Library Journal
Just as a prime number is divisible only by one and itself, so, too, are Mattia and Alice both "primes": social misfits unable to fit others into their lives. Giordano's debut novel, winner of Italy's Premio Strega Award, explores these fascinating characters' inability to overcome the tragedies of their childhoods to form lasting bonds with their families and friends, or with each other. The author's straightforward and concise approach to storytelling is refreshing; actor/narrator Luke Daniels engagingly presents the material. Featuring complex characters worthy of discussion, this short work of literary fiction would make a great book-club pick.—Johannah Genett, Hennepin Cty. Libs., Minneapolis

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Product Details

ISBN-13:
9781101190029
Publisher:
Penguin Publishing Group
Publication date:
03/18/2010
Sold by:
Penguin Group
Format:
NOOK Book
Pages:
288
Sales rank:
138,046
File size:
1 MB
Age Range:
18 Years

What People are saying about this

Mary Pipher
"Paolo Giordano is an expert on loss and sorrow. He understands and reveals the hidden hollows of the heart. His story is a quiet one, but his strong writing and unforgettable characters make his book a page turner. THE SOLITUDE OF PRIME NUMBERS is sad, dark and perfect."--(Mary Pipher, author of Seeking Peace: Chronicles of the Worst Buddhist in the World)
Stefan Merrill Block
"What a shock to open a novel written by a young physicist in Italy and find myself there, on every page. No wonder Giordano's readers can be counted in the millions; this astute, aching contemplation of solitude has a power to make us all feel a little less alone. A love story told with astonishing perceptiveness and remarkable subtlety, THE SOLITUDE OF PRIME NUMBERS is an extraordinary affirmation of the reasons we read."--(Stefan Merrill Block, author of The Story of Forgetting)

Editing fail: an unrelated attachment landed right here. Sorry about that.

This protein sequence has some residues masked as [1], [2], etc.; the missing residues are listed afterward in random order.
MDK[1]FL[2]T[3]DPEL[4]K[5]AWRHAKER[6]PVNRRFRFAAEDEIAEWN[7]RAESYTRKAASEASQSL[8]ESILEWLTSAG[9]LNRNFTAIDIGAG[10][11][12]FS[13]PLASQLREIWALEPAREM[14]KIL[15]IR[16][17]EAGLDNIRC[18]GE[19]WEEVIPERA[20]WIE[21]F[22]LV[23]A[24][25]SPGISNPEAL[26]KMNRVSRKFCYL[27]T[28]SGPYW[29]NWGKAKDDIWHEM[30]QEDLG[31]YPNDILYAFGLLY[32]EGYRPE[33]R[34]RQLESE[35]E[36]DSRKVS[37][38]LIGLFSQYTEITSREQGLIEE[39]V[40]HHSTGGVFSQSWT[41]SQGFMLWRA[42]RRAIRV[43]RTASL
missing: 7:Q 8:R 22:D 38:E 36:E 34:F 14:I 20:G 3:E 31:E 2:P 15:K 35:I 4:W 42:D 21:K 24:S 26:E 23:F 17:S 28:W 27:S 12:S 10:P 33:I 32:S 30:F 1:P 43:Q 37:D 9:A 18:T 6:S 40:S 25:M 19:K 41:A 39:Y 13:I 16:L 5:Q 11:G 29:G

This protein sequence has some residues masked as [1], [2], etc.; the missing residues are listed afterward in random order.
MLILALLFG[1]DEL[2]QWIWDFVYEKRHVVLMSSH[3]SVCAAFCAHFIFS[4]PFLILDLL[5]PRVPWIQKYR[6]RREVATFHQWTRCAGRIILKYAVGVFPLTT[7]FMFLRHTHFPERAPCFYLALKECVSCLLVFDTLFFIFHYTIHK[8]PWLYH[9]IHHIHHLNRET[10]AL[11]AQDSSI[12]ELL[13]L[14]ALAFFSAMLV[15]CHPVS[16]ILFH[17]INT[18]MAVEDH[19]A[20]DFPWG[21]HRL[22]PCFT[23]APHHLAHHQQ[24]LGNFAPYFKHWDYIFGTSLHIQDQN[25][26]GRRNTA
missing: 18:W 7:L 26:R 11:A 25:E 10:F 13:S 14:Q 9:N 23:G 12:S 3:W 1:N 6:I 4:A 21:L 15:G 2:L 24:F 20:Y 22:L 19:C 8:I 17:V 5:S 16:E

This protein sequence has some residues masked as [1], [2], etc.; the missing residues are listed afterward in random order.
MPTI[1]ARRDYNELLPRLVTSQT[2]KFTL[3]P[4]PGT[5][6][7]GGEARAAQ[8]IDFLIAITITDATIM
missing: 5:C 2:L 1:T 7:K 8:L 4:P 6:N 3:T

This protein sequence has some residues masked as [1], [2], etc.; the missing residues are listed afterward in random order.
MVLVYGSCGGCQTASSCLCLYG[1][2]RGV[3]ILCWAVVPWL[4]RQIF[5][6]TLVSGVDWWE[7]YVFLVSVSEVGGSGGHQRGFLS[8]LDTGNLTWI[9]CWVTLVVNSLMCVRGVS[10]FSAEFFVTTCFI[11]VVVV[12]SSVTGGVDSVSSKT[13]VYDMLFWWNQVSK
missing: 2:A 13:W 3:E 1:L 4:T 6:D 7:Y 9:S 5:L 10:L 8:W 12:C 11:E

From the Publisher

"A mesmerizing portrait of a young man and woman whose injured natures draw them together over the years and inevitably pull them apart. Mr. Giordano remarkably and movingly portrays the hesitant groping toward warmth that works beneath the pair's emotional disabilities. The author works with piercing subtlety. An exquisite rendering of what one might call feelings at the subatomic level."
-Richard Eder for The New York Times

"The melancholy that hangs over The Solitude of Prime Numbers is seductive and unnerving. A-."
-Entertainment Weekly

"Giordano's passionate evocation of being young and in despair will resonate strongly with readers."
-USA Today

"The elegant and fiercely intelligent debut novel by 27-year-old physicist Paolo Giordano, The Solitude of Prime Numbers revolves around Mattia and Alice, friends since high school-'twin primes, alone and lost, close but not close enough to really touch each other,' wherein resides the seductive enchantment of this singular love story."
-Elle

"This compelling debut shows a remarkable sensitivity and maturity in the depiction of its damaged soulmates. A fragile, unconventional love story by a talent to watch."
-Kirkus